This study investigated spiral drawing performance as an indicator of fine motor function, as well as to gain insight into adaptive movement strategies used by people with multiple sclerosis (MS). Seven people with MS, nine younger controls (mean age of 20) and eight older controls (mean age of 40) drew spirals on a graphics tablet at a comfortable speed and size. Spirography (i.e., a subjective visual assessment of the static trace) revealed indications of reduced control of the pen for people with MS. Analysis of the movements showed that people with MS tended to draw the spirals slower and with less pen pressure than controls. All groups increased their speed and pressure along with spiral size, but this increase was much steeper for the controls. MS participants drew spirals with more variability around an ideal trajectory, highlighting fine motor control degradation. MS patients tended to use a smaller scaling ratio, resulting in smaller spirals for a given number of revolutions. The younger and older control groups drew the spirals in a similar manner, and age was not a significant factor in any of the analyses. It is argued that the relatively lower pressure used, and slower, smaller movements (particularly during the more difficult outer sections of the spiral) are in part an adaptive strategy used to reduce movement variability. These results demonstrate the utility of the analysis of spiral movements as an objective technique for assessing motor control degradation, which can compliment the subjective rating based on the static pen trace. As such, it can provide further insight into the biomechanical strategies used when performing fine movements. © 2006 Elsevier B.V. All rights reserved.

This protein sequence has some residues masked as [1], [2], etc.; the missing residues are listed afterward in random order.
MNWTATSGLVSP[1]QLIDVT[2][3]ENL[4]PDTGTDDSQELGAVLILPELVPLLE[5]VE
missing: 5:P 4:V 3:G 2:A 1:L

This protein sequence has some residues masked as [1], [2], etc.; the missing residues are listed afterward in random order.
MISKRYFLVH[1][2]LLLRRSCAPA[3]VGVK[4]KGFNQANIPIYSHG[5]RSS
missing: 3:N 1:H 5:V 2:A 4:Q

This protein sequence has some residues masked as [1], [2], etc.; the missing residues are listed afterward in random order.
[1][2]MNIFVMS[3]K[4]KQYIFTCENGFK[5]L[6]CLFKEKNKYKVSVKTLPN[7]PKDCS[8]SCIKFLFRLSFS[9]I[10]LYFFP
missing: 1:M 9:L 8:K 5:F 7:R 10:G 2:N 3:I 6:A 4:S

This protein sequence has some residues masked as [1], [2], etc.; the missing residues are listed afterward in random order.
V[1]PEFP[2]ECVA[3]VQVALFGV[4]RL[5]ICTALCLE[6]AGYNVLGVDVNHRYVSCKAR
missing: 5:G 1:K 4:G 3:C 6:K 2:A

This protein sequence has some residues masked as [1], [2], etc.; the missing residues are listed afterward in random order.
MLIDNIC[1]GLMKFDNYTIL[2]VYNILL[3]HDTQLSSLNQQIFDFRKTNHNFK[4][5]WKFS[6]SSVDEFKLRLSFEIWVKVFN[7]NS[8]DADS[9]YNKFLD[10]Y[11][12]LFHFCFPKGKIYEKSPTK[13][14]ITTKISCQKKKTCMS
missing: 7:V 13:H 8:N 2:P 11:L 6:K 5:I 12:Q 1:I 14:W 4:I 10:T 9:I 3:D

Longstaff, MG & Heath, RA 2006, 'Spiral drawing performance as an indicator of fine motor function in people with multiple sclerosis', Human Movement Science, vol. 25, no. 4-5, pp. 474-491.
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Publisher's version of article available at http://dx.doi.org/10.1016/j.humov.2006.05.005